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Albasini grabs stage 4 victory at Paris-Nice; Talansky retains GC lead

  • By VeloNews.com
  • Published Mar. 7, 2013
  • Updated Mar. 7, 2013 at 3:19 PM EDT
Michele Albasini (Orica GreenEdge) jumped ahead of the front group to win stage 4 at Paris-Nice. Andrew Talansky (Garmin-Sharp) remains the race leader. Photo: Graham Watson | www.grahamwatson.com

Michael Albasini (Orica GreenEdge) won stage 4 at Paris-Nice on Thursday in Saint-Vallier, France.

Maxim Iglinskyi (Astana) was second and Peter Velits (Omega Pharma-Quick Step) was third.

American Andrew Talansky (Garmin-Sharp) maintained his overall lead.

“I actually wasn’t sure of my condition when I came here,” said Albasini. “I was feeling good, but we couldn’t race [GP di] Lugano and my last race before that was three weeks ago last Wednesday. Without racing, it’s hard to understand what’s going on with your body. I’m super happy to start the season with an early, important win. I’m a bit surprised, too.”

Albasini wasn’t the only one surprised with his surge to the line.

The last four riders of a seven-man breakaway group were caught by the peloton with 14 kilometers left. BMC Racing took over on front of the peloton for its GC leader Tejay van Garderen before another group, which featured overall leader Andrew Talansky (Garmin-Sharp), jumped ahead.

Albasini was also part of that lead group and launched his bid for the line after chaotic final run-in, which saw attacks from a number of GC riders and stage hunters.

“At first I thought I would try to get Jens [Voigt] up there in the sprint,” said Albasini. “Then, the attacks started. As I covered them, I knew I had a chance for the finish.”

The Swiss countered a late attack and came off Iglinsky’s wheel for the win.

“At the end, there was a roundabout 500 meters or so from the finish,” said Albasini. “There were two guys about 50 meters ahead at the point. They started sprinting, and I knew I had to go. If I didn’t, it would have been too late. I opened my sprint and went full gas. Once I overtook them, I was able to maintain control all the way to the line.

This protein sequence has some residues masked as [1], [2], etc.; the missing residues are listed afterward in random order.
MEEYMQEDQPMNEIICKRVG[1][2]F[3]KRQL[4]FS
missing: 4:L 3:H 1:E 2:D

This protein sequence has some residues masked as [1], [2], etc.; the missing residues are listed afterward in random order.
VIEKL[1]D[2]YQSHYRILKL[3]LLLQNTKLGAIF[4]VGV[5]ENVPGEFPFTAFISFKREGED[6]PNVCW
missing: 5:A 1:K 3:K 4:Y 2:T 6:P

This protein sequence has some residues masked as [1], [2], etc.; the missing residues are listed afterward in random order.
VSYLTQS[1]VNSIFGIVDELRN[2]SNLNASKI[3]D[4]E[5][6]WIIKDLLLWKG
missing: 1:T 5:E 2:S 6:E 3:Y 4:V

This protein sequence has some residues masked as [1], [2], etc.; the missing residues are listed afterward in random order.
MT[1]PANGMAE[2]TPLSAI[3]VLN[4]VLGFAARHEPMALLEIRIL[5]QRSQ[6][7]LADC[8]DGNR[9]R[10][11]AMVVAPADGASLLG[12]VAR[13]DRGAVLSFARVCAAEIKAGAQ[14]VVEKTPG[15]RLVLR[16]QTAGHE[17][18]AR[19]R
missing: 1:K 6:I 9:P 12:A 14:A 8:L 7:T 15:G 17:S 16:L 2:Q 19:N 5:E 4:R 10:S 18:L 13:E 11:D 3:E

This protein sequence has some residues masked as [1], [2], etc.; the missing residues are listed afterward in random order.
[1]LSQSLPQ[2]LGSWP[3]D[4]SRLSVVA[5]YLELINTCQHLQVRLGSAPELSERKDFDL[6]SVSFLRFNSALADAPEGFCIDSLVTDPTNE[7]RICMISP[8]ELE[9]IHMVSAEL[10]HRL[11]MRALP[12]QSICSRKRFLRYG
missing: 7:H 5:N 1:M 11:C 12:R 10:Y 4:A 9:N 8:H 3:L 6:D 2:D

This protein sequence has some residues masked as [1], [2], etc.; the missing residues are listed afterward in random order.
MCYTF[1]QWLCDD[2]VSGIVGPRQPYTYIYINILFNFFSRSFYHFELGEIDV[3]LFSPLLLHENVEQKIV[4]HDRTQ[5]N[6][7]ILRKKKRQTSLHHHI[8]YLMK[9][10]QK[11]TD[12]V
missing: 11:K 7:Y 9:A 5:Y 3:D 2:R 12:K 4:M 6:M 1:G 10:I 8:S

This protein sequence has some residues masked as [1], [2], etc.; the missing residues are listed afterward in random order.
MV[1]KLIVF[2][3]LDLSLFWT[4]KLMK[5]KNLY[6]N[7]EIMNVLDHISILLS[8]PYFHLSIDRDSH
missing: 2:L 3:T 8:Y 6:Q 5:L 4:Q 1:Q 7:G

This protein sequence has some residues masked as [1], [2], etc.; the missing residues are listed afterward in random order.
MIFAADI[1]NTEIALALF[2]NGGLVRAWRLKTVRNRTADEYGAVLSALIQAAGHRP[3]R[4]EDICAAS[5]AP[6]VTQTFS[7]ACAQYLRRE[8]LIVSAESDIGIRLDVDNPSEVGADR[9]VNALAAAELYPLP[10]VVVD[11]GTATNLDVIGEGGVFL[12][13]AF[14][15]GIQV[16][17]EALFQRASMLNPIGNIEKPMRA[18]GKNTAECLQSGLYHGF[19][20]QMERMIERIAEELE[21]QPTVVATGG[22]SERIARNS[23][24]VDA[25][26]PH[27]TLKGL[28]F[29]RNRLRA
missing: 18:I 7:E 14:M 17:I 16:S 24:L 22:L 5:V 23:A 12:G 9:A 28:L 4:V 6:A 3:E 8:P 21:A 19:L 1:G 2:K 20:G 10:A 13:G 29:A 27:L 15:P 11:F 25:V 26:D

“The stages yesterday and today were ideal for me,” said Albasini, who finished 1:05 stage 3 winner Talansky on Wednesday. “I suffered in the climbs, but I did my best to stay with the group. I was patient in the end to cover the moves and arrive in the sprint.

Iglinsky said he simply jumped too early in pursuit of the two attackers.

“[Andrei] Grivko covered the first attack and brought it back,” he said. “I went to sprint at 350 meters to go, because there was a gap and Grivko shouted at me to take it. In the end I was a little bit early and Albasini passed me for the win after sitting on my wheel. My legs felt good all day, and from the start we knew it was going to be a stage for us.”

Velits was disappointed with how he played the finale.

“I’m happy about my legs and my condition, but have a bittersweet feeling with my result,” he said. “I did a mistake in the final meters and lost my position in the sprint. I couldn’t contest the win because of this. But ok, overall I am happy with my condition and my position in the GC. I will try and fight for the position tomorrow, along with [Sylvain] Chavanel.”

Talansky said he expected an aggressive stage and the intermediate mountain day lived up to that billing.

“When we talked about it last night, we knew I was going to be on my own for the last 30km,” he said. “Mentally, I was prepared for it. I will do everything I can to keep the jersey.”

Van Garderen, who was pegged as a major contender before the race began on Sunday, finished 12th in stage 4. He is 16 seconds behind Talansky.

BMC Racing and Omega Pharma were among the teams to push the pace at the front, trying to spring van Garderen and Sylvain Chavanel, respectively.

“It was a little windy up top on the climbs, otherwise we were going to try something,” van Garderen told VeloNews. “We saw Talansky was isolated early, so maybe we can use that to our advantage. Tomorrow will be an important day. I would rather not be 16 seconds behind but I am feeling good.”

“Today I had really good legs. I’m happy about my race so far,” said Chavanel. “Today I tried, but when I attacked there was headwind, so I decided to not really go deep.”

The field had a tough time on the 200km course, which featured seven categorized climbs. A number of top riders found themselves dropped late in the race, including Philippe Gilbert (BMC Racing), Ivan Basso (Cannondale), and Thomas De Gendt (Vacansoleil-DCM).

Jakob Fuglsang (Astana), a pre-race GC favorite, withdrew from the race after suffering from a fever overnight.

“I had no appetite and a pain in my stomach today, and when I went to eat and drink I couldn’t,” he said. “I could have finished today, but I would have been unable to help the team, and probably out of the time limit. Tomorrow I will go home and I should be able to train again in a few days. My next race is [Volta a] Catalunya and I should be ready to go by then. In the end it is probably better not to go too deep and kill myself here in Paris-Nice.”

The race resumes Friday with the 176km stage 5 from Châteauneuf-du-Pape to la Montagne de Lure. Another six categorized climbs, including a Cat. 1 at the finish, await the field.

The race ends Sunday.

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